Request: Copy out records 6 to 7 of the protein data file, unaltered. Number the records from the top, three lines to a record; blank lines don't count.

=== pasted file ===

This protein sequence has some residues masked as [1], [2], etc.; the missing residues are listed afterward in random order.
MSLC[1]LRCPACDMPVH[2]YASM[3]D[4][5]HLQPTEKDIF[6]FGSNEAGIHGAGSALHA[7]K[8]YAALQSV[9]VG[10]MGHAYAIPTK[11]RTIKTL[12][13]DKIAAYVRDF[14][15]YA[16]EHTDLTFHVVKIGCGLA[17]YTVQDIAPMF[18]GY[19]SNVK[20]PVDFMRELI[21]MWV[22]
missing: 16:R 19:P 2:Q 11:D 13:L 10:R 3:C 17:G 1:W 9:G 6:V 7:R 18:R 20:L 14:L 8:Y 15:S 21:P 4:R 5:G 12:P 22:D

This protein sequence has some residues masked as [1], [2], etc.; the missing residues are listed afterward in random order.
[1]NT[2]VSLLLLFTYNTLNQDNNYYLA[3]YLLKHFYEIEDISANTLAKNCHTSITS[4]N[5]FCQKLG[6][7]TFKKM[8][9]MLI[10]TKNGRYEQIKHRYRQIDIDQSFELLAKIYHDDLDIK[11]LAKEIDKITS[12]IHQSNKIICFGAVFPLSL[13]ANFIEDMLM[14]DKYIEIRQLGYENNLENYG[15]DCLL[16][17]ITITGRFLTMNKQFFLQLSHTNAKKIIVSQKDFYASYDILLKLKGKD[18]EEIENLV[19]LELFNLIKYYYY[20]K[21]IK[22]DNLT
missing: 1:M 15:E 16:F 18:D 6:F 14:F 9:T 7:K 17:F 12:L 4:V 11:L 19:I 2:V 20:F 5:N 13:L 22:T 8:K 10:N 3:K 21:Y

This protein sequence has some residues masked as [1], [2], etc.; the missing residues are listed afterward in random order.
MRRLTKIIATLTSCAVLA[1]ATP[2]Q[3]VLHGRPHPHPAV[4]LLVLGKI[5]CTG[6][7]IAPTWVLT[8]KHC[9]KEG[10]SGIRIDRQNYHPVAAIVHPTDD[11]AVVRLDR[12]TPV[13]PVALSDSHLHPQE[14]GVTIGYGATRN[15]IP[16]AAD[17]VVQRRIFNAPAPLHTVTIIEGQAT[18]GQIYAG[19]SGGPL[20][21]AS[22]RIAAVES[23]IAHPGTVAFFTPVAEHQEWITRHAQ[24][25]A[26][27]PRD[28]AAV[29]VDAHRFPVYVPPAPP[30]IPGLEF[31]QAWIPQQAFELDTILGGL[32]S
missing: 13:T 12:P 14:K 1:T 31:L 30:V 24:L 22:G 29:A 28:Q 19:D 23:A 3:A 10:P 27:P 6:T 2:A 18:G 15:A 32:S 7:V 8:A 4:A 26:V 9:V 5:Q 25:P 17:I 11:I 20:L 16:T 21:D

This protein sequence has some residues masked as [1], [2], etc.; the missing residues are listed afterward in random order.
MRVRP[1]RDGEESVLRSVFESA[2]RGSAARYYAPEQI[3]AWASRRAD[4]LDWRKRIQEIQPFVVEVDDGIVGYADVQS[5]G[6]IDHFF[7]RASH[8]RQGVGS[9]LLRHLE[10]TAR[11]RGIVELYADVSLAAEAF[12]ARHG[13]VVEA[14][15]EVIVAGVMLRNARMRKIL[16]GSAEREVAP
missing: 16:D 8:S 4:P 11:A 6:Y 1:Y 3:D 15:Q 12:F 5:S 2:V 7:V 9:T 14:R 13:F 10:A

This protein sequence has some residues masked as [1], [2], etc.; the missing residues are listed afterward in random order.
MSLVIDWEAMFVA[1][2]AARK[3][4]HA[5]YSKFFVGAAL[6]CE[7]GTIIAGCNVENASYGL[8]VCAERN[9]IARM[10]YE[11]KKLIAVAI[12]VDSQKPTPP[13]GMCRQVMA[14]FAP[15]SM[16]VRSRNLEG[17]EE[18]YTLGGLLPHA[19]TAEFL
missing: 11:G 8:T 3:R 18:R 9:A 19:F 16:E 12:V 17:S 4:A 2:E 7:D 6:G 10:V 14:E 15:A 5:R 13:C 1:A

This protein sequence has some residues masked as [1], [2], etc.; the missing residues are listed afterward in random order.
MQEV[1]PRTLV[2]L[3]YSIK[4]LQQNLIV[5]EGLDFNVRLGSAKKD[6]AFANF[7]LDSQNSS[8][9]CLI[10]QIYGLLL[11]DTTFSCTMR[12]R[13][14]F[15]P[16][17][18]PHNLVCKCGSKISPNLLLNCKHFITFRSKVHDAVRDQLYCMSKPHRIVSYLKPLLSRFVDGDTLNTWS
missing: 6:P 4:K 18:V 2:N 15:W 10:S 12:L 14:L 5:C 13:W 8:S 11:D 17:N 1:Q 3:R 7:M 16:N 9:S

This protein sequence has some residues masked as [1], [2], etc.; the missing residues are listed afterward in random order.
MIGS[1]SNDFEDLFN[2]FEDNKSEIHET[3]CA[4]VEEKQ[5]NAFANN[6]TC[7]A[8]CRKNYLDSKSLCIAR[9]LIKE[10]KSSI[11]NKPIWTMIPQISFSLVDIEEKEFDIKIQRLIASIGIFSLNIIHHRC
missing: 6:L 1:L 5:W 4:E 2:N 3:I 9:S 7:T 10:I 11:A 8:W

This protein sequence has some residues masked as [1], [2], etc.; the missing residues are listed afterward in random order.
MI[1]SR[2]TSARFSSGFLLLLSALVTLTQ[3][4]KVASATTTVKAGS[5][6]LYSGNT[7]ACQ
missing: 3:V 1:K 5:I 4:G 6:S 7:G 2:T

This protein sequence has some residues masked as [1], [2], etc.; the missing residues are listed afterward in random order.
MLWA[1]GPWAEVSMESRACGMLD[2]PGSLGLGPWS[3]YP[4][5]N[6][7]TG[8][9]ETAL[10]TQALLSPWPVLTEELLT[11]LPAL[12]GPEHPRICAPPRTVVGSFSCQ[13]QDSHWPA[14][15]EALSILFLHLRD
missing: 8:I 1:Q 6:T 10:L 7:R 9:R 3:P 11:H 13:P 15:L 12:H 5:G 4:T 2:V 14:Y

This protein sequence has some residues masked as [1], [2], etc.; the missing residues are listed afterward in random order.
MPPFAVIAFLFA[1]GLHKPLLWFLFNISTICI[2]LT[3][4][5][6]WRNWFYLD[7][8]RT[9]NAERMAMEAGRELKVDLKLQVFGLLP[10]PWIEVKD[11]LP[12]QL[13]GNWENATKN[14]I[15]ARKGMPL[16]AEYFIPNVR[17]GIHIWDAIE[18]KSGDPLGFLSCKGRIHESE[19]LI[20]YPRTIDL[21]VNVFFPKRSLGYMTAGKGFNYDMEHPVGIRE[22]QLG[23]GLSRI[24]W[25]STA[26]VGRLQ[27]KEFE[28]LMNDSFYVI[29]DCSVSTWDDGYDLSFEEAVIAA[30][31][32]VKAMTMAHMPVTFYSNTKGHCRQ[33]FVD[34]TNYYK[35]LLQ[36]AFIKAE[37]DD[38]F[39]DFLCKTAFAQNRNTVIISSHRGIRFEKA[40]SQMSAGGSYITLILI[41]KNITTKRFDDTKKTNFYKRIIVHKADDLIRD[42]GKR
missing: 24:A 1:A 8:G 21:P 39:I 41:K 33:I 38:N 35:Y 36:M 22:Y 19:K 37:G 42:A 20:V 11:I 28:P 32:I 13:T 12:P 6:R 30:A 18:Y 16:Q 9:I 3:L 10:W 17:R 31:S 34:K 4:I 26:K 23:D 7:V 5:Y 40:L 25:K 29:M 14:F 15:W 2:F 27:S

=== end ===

This protein sequence has some residues masked as [1], [2], etc.; the missing residues are listed afterward in random order.
MQEV[1]PRTLV[2]L[3]YSIK[4]LQQNLIV[5]EGLDFNVRLGSAKKD[6]AFANF[7]LDSQNSS[8][9]CLI[10]QIYGLLL[11]DTTFSCTMR[12]R[13][14]F[15]P[16][17][18]PHNLVCKCGSKISPNLLLNCKHFITFRSKVHDAVRDQLYCMSKPHRIVSYLKPLLSRFVDGDTLNTWS
missing: 6:P 4:K 18:V 2:N 15:W 10:S 12:L 14:L 5:C 13:W 8:S 11:D 17:N 1:Q 3:R 7:M 16:N 9:S

This protein sequence has some residues masked as [1], [2], etc.; the missing residues are listed afterward in random order.
MIGS[1]SNDFEDLFN[2]FEDNKSEIHET[3]CA[4]VEEKQ[5]NAFANN[6]TC[7]A[8]CRKNYLDSKSLCIAR[9]LIKE[10]KSSI[11]NKPIWTMIPQISFSLVDIEEKEFDIKIQRLIASIGIFSLNIIHHRC
missing: 6:L 1:L 5:W 4:E 2:N 3:I 9:S 7:T 10:I 11:A 8:W